The new year is fast approaching and a couple of big projects are on the horizon. However, I find myself looking back at a few items from this past year, reflecting on successes and failures, and building on thoughts for 2013.
Here's some of the Successes and Failures of 2012
American Honey Wheat 2.0
I made this last year, to mediocre results and accolades. So, I went through and revamped the recipe, pretty much gutting all but the base grain bill, and reworked it. Noticeable improvements included 5.0lbs of honey and the addition of Sorachi Ace hops at flameout. The result was a much more drinkable 10gal batch of a honey wheat, done up (mildy) hoppy style!
Single Hop IPA
Originally this was my “Here come the drums…” IPA, but due to bad note taking on my part, was slightly reworked and done up with all Centennial Hops. It's more Pale Ale backbone with a hoppier kick to it. I would consider this a wonderful summer brew, and a fantastic gateway recipe for those faint-of-heart over hops. There's a second batch of the year sitting in primary right now.
Here was our major failure of the year. Meant to be a pilot batch for a much larger session, this was a ruby red hopped barleywine with a lot of potential (Think Lagunitas Gnarleywine). Unfortunately, a strain of bacteria got loose in the brewroom, and this batch went down the drain. Along with the smalls off of it. *FAIL*
I wanted to test out some recipes to a new book I was exposed to. My wife really enjoys a good Saison, so I decided to brew their Saison recipe. Lots of orange zest and lemon zest, which I was okay with and had a real interesting affect even at the end of boil. However, it also called for some crushed Anise. This proved to be too experimental for any of us. Another unfortunate drain pour to make room for new brews.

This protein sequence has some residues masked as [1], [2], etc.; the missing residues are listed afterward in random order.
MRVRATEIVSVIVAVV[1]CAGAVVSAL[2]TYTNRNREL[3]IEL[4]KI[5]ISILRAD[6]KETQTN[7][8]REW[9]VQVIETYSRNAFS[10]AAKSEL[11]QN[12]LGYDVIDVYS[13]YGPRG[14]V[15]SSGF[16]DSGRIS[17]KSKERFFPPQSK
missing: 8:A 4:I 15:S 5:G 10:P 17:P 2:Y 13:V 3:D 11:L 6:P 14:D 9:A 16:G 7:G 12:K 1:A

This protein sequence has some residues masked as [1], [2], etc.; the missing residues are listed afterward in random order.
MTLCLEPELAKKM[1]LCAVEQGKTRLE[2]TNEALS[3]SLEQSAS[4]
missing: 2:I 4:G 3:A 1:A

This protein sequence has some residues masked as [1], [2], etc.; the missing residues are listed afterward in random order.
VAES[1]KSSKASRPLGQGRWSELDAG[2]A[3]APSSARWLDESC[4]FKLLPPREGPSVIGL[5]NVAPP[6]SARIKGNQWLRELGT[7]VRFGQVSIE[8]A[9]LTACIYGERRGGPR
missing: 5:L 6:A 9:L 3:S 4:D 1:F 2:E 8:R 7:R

Okay, so my brewing buddy and I got into a “Let's do a Tripel, but let's do it up RIGHT!” kind of discussion. The result? Two different recipes. Tripel One started with a base grain bill, throw in a banana at flameout for good measure, and distribute around a pound of Amarillo hops throughout the brewday (and also dry hop). The result was a delightfully drinkable Tripel with so much non-belgian influence. The bittering of the hops took a back seat to the malt and candi sugar, but pressed forward with a HUGE orange-y citrous flavor. I'm so crazy happy about this thing, it's rediculous. I even have non-IPA drinkers coming back for this thing. Most Def a keeper!
The other Tripel we went fall/winter seasonal. Dialed back the hops to style, and threw in a banana at flameout for good measure. Then we added fresh minced Ginger, All-Spice and this lovely herb called Seeds of Paradise. The ginger has gotten a little strong as it sat, but the flavor profile has this keg about to blow in relatively short order.
Berry Black Mamba
I've been wanting to brew this for about 2 years now, and finally got the opportunity. Started with a slightly modified Porter recipe. There's no black patent, and all the dark malt is pale chocolate malt. The result is a lovely, light, slightly coffee roastiness to it. It's quite delightful and will brew again even for just a plain porter. In any case, we didn't stop there. For a 10gal batch, we took 6lbs of fresh blackberries (froze them to break open cell membranes) and pureed them, pasteurized over heat and threw in a pound of belgian candi sugar for good measure. Then threw that puree into secondary with the porter. I adore this beer and will be very sad to see it go!